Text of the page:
When the right kind of fire and wind collide, a terrifying twister of spinning and climbing flames can materialize. Scientists typically call this a fire whirl, but the phenomenon goes by many names, like fire tornado, fire devil, or dragon twist. Whatever you call it, its high intensity and destructive power remain the same. On Sunday, one was captured on camera by firefighters in British Columbia who struggled to fight the blazing vortex.
Mary Schidlowsky, a wildland firefighter and paramedic, posted a video of this fire tornado on Instagram. In her caption, she notes that it grew to over 200 feet tall, although the smoke obscures what viewers can actually see. Schidlowsky writes:
“Fire tornado destroyed our line. It threw burning logs across our guard for 45 minutes and pulled our hose 100 plus ft. in the air before melting it. That’s definitely a first.”
While fire tornados, or whirls, aren’t that rare, it is uncommon to catch one on camera. In a 2011 article in the Journal of Combustion, USDA Forest Service scientists explain that “with their sudden formation, erratic movement, and often sudden dissipation,” fire whirls are a “good example of extreme fire behavior.”
Fire whirls are dynamically related to other swirling atmospheric phenomena like dust devils, waterspouts, and tornados. While fire whirls can vary in their location, scientists from the University of Maryland determined in 2017 that there are three criteria essential for the formation of all whirls: a fire source, a swirling mechanism like wind, and a friction force at the bottom for boundary layer formation. What really sets fire whirls apart from other fires is the rotation of fluid particles around their center of mass. We can see them because of the flames, ash, and embers that get whipped up within this spiral of wind and gas.
In lab experiments, scientists confirmed that the spinning core within the whirl can reach a maximum vertical velocity of 91 meters per second. Their tall, slender appearance is the result of the rotational motion of the whirl’s core. This movement reduces the power of convective motion within the core, allowing the whirl to sustain its intensity. As heat is lifted on buoyant air, and the gas that surrounds the flames encloses it, the air inside the whirl gains strength. Through a process of tilting and stretching, a fire whirl picks up velocity and evolves into a powerful force.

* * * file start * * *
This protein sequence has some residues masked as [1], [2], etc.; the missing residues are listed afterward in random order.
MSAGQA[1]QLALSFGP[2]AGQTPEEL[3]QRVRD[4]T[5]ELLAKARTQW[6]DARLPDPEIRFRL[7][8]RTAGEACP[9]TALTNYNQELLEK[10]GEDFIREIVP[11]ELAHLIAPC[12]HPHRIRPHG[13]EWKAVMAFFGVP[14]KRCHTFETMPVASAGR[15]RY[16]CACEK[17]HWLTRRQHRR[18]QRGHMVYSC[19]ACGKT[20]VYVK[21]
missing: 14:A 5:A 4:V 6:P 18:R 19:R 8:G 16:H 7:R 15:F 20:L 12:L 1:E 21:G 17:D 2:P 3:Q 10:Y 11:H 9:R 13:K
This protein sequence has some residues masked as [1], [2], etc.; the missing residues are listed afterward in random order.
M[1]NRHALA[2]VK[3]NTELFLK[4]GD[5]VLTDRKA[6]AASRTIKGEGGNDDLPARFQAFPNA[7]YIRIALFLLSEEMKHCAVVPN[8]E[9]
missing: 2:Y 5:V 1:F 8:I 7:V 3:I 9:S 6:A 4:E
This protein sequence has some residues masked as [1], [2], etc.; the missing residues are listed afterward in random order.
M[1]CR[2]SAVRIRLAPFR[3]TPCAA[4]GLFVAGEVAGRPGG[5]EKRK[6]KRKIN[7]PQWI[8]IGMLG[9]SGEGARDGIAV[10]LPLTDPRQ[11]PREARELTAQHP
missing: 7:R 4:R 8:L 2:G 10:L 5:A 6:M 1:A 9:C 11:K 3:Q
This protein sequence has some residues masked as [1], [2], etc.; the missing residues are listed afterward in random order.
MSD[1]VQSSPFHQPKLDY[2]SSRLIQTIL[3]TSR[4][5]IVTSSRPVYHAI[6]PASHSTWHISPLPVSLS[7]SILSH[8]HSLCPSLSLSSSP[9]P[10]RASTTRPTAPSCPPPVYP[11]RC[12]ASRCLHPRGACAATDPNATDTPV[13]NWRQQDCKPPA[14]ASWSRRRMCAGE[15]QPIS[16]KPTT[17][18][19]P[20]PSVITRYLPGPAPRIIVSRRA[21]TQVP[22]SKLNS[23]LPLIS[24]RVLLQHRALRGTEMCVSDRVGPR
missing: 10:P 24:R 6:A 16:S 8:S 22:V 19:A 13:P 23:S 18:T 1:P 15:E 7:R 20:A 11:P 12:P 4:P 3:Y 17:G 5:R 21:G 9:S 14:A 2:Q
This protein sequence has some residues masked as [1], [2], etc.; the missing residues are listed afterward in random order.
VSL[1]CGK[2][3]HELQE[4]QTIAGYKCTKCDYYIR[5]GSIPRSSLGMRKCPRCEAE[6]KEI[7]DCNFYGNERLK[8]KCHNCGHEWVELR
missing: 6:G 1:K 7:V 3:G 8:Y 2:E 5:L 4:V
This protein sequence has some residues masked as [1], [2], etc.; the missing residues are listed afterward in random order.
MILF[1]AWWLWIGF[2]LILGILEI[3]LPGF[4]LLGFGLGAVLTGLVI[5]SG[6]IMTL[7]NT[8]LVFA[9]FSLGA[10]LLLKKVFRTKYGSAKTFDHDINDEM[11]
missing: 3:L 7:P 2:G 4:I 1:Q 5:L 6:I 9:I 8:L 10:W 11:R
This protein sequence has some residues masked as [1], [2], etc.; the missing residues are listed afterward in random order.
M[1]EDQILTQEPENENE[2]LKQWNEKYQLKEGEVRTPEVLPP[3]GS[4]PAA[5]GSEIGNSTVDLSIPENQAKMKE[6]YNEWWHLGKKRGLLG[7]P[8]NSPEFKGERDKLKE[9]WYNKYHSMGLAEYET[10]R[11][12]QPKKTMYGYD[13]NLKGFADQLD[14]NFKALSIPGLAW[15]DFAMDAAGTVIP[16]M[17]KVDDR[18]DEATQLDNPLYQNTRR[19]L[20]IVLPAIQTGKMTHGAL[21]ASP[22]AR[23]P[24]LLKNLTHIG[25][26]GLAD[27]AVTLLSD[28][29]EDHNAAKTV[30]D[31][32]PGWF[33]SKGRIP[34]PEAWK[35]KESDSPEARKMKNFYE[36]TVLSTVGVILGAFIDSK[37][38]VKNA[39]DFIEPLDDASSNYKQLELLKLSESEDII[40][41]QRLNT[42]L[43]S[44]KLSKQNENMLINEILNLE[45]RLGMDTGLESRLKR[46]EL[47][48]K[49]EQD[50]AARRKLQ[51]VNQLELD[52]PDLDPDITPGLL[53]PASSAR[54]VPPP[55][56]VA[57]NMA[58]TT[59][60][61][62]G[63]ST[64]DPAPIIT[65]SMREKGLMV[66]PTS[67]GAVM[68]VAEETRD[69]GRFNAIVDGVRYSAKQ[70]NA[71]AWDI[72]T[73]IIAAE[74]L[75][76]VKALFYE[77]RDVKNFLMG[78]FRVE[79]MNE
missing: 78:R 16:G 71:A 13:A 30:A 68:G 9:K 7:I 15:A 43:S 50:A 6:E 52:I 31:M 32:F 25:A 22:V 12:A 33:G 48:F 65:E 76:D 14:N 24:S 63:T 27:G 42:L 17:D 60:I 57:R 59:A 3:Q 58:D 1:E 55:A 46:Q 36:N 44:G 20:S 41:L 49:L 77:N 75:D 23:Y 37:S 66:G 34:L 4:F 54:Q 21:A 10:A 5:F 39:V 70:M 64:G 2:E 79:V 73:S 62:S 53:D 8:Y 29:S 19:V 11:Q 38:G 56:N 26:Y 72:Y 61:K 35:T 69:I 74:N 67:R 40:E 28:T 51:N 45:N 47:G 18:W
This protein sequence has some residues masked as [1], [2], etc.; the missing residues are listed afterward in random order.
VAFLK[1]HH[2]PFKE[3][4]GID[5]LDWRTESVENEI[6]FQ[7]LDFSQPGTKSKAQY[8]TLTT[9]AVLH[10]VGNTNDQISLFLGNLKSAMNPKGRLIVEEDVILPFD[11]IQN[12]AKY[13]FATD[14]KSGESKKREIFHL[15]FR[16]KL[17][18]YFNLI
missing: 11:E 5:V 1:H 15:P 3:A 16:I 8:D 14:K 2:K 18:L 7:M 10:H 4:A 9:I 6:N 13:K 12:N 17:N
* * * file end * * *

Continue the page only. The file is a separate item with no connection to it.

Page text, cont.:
While fire whirls have been in the news in recent years because of their devastating effects in California, they are not specific to wildfires. Although all of them are intensely rotating columns of gas found near flames, they range in locational diversity and have been observed within urban fires, oil spill fires, and alongside volcanic eruptions. For example, the Great Chicago Fire of 1871 was particularly destructive because of whirlwinds within it, which contributed to its massive spread throughout the city. In 1921 a 7.9-magnitude earthquake hit Tokyo, Japan and caused a massive urban fire, which then spawned a whirl that killed an estimated 38,000 people in less than 15 minutes.
CBC reports that this fire in British Columbia was caused by heat rising off the wildfire and combining with extremely high winds. While the firefighters stick near it to deal with its power, the best thing for most people to do when they see a fire whirl is to run away.